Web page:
|Scientific Name:||Tragelaphus oryx|
|Species Authority:||(Pallas, 1766)|
|Taxonomic Notes:||The genus Taurotragus, in which the Common Eland and the Giant Eland, T. derbianus, are sometimes included, is here included in the genus Tragelaphus, in accordance with recent genetic evidence and classifications (see Kingdon in press for summary). Three subspecies of Common Eland have been recognized, although their validity requires investigation (Thouless in press).|
|Red List Category & Criteria:||Least Concern ver 3.1|
|Assessor(s):||IUCN SSC Antelope Specialist Group|
|Reviewer(s):||Mallon, D.P. (Antelope Red List Authority) & Hoffmann, M. (Global Mammal Assessment)|
Total numbers have been estimated at c. 136,000, about 50% of which occur in protected areas and 30% on private land. Population trends are varied in protected areas, increasing on private land and decreasing elsewhere (20%). It therefore does not currently meet the criteria for threatened status or for Near Threatened. The Common Eland’s Red List status will not change as long as substantial, stable populations continue to occur in a good number of protected areas and it remains a popular and economically significant species on private land. The requirement for large areas to accommodate its seasonal wanderings is likely to result in further contraction of the distribution and numbers of free-ranging populations as human settlement expands. This may be at least partly compensated for by the continued growth of its numbers on private farms and conservancies.
|Range Description:||Common Eland formerly occurred throughout the savanna woodlands of eastern and southern Africa, extending into high-altitude grasslands and the arid savannas and scrublands of the Kalahari and Karoo in southern Africa. It has been eliminated from more than half of its former range by the expansion of human populations, and their numbers have decreased dramatically since the 1970s as a result of civil wars and their aftermath in countries such as Uganda, Rwanda, Angola and Mozambique. They are now extinct in Burundi. However, Common Eland have been reintroduced to a number of game ranches and private ranchland in southern Africa (particularly South Africa), and this has done much to bolster numbers. In addition, animals have been introduced widely outside of their natural range; for example, although their natural range in Namibia is restricted to the northeastern parts, they now occur widely on game ranches in the southern and central parts (East 1999).|
Native:Botswana; Burundi; Congo, The Democratic Republic of the; Ethiopia; Kenya; Lesotho; Malawi; Mozambique; Namibia; Rwanda; South Africa; South Sudan; Swaziland; Tanzania, United Republic of; Uganda; Zambia; Zimbabwe
Possibly extinct:Angola (Angola)
|Range Map:||Click here to open the map viewer and explore range.|
Citing various authors, East (1999) indicates that population density estimates obtained by aerial counts in areas where the species is moderately common generally range from about 0.05 - 0.4/km². Higher density estimates (0.6-1.0/km²) have been obtained by aerial counts. Ground surveys or total counts of areas where the species is common have produced similar density estimates.
East (1999) produced a total population estimate of 136,000, with stable/increasing national populations are now confined to Namibia, Botswana, Zimbabwe, South Africa, Malawi and possibly Tanzania. Population trends vary from increasing to decreasing within individual protected areas, and are generally increasing on private land and decreasing in other areas.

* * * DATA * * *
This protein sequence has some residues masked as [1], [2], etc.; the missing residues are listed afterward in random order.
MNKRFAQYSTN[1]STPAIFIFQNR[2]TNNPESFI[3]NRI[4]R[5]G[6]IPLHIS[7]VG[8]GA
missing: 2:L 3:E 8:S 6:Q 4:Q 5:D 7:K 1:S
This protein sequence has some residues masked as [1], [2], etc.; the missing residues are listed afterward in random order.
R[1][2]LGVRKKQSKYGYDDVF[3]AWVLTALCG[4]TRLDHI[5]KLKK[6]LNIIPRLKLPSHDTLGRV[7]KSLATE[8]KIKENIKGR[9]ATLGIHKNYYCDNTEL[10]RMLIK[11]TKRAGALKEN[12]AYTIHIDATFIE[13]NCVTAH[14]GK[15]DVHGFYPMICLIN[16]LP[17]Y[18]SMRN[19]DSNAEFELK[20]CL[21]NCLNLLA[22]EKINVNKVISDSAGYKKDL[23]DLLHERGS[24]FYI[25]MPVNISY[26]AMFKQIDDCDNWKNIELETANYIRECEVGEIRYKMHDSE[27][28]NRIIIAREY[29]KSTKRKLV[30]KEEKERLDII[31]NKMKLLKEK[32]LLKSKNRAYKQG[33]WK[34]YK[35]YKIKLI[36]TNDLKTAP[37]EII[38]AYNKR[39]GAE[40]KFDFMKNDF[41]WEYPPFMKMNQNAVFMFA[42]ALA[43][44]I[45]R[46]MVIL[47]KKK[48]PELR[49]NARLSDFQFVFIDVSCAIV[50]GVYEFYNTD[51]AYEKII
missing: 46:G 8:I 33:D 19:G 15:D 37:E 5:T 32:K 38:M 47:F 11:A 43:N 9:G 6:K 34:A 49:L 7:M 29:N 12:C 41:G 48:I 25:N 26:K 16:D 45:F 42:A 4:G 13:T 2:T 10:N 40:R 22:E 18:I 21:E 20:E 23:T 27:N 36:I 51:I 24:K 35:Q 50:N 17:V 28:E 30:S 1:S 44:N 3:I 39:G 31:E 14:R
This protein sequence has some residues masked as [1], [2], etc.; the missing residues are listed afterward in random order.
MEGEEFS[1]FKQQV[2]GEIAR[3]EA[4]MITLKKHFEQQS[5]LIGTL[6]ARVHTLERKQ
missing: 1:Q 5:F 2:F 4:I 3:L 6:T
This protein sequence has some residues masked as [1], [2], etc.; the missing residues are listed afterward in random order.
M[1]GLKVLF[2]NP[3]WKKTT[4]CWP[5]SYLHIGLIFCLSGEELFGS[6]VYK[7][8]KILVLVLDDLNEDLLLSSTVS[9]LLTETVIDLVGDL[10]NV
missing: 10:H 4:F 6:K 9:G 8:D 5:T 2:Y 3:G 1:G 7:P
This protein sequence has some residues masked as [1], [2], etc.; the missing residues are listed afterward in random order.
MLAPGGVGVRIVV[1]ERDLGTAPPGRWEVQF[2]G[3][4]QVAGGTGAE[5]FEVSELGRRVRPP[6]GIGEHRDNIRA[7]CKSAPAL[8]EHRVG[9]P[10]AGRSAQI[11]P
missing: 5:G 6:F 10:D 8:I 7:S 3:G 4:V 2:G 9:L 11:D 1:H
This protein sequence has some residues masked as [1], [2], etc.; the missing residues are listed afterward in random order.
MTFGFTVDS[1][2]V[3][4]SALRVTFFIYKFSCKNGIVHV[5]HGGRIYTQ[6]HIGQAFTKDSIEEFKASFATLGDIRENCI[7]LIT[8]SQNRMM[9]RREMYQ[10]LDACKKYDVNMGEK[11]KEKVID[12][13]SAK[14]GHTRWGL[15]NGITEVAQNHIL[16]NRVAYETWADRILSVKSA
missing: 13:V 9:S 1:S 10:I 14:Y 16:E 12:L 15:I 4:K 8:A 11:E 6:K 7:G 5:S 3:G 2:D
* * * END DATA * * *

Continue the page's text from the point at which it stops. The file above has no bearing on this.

|Habitat and Ecology:||Common Elands are one of the most adaptable ruminants, inhabiting subdesert, acacia savanna, miombo woodland, and alpine moorlands to 4,900 m. They are not found in deep forest, in true deserts, or in completely open grassland, though they do occur in grassland with good herb cover (Thouless in press). Common Eland are primarily broswers, and move long distances in search of ephemeral food sources; they can go without water for prolonged periods, able to obtain sufficient moisture from their food (Thouless in press).|
|Use and Trade:||The Common Eland is hunted for food, sport, and other purposes. The proportion of animals taken from the wild and from ranches is not known.|
|Major Threat(s):||Habitat loss (due to expanding human settlements) and poaching for its superior meat have resulted in drastic reductions of range and populations.|
|Conservation Actions:||About half of this estimated total population occurs in protected areas and 30% on private land (East 1999). Protected areas that support major populations include Omo (Ethiopia), Serengeti, Katavi, Ruaha and Selous-Kilombero (Tanzania), Kafue and North Luangwa (Zambia), Nyika (Malawi), Etosha (Namibia), Kgalagadi Transfrontier Park (Botswana/South Africa) and Ukhahlamba Drakensberg Park (South Africa). Most of these populations appear to be stable. Relatively large numbers of the Common Eland now occur on private land, particularly in Namibia, Zimbabwe and South Africa, reflecting its value as a trophy animal. Common Eland have also been widely domesticated in Zimbabwe, South Africa and Kenya, as well as in Russia, Ukraine, and England (Thouless in press).|
East, R. 1999. African Antelope Database 1999. IUCN, Gland, Switzerland and Cambridge, UK.
Kingdon, J. In press. Genus Tragelaphus. In: J. S. Kingdon and M. Hoffmann (eds), The Mammals of Africa, Academic Press, Amsterdam, The Netherlands.
Thouless, C. R. In press. Tragelaphus oryx. In: J. S. Kingdon and M. Hoffmann (eds), The Mammals of Africa, Academic Press, Amsterdam, The Netherlands.
|Citation:||IUCN SSC Antelope Specialist Group 2008. Tragelaphus oryx. The IUCN Red List of Threatened Species. Version 2014.3. <www.iucnredlist.org>. Downloaded on 31 March 2015.|